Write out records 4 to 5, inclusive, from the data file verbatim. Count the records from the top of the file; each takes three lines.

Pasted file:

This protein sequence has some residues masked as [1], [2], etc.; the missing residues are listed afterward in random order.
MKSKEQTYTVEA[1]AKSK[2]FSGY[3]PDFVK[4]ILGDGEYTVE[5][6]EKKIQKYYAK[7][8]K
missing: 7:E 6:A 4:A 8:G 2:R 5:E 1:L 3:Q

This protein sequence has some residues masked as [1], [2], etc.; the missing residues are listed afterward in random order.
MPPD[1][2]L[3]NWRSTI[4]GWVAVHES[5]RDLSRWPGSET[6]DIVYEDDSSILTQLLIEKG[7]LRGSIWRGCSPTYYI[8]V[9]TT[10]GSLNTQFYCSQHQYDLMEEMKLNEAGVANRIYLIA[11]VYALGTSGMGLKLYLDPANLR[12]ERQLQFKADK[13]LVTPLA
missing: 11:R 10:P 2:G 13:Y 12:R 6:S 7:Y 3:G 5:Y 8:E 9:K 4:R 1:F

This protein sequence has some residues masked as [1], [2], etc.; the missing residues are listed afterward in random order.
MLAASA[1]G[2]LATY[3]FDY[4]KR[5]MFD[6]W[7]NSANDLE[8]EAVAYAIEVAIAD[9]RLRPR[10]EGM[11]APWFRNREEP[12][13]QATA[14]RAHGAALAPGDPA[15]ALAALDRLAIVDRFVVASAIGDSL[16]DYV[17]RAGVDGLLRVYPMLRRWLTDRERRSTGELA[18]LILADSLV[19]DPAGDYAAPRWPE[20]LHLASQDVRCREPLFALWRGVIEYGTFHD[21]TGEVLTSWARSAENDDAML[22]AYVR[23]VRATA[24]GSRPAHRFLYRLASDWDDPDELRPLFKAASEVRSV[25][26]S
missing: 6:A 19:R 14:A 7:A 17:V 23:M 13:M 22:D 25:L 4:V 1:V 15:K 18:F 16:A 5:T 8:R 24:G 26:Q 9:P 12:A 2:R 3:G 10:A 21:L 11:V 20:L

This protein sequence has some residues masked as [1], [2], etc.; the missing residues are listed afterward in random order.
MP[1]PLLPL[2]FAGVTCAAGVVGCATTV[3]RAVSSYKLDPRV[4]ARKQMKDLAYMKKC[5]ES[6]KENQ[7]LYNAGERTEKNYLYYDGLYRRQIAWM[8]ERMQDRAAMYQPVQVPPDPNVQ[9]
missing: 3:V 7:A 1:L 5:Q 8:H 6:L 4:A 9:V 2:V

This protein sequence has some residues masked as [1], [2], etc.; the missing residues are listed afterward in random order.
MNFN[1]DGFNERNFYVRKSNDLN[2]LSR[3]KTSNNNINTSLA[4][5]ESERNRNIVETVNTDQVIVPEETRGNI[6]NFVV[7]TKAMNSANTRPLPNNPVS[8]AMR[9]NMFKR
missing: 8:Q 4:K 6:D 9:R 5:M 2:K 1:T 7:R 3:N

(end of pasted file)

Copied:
This protein sequence has some residues masked as [1], [2], etc.; the missing residues are listed afterward in random order.
MP[1]PLLPL[2]FAGVTCAAGVVGCATTV[3]RAVSSYKLDPRV[4]ARKQMKDLAYMKKC[5]ES[6]KENQ[7]LYNAGERTEKNYLYYDGLYRRQIAWM[8]ERMQDRAAMYQPVQVPPDPNVQ[9]
missing: 3:V 7:A 1:L 5:Q 8:H 6:L 4:A 9:V 2:V

This protein sequence has some residues masked as [1], [2], etc.; the missing residues are listed afterward in random order.
MNFN[1]DGFNERNFYVRKSNDLN[2]LSR[3]KTSNNNINTSLA[4][5]ESERNRNIVETVNTDQVIVPEETRGNI[6]NFVV[7]TKAMNSANTRPLPNNPVS[8]AMR[9]NMFKR
missing: 8:Q 4:K 6:D 9:R 5:M 2:K 1:T 7:R 3:N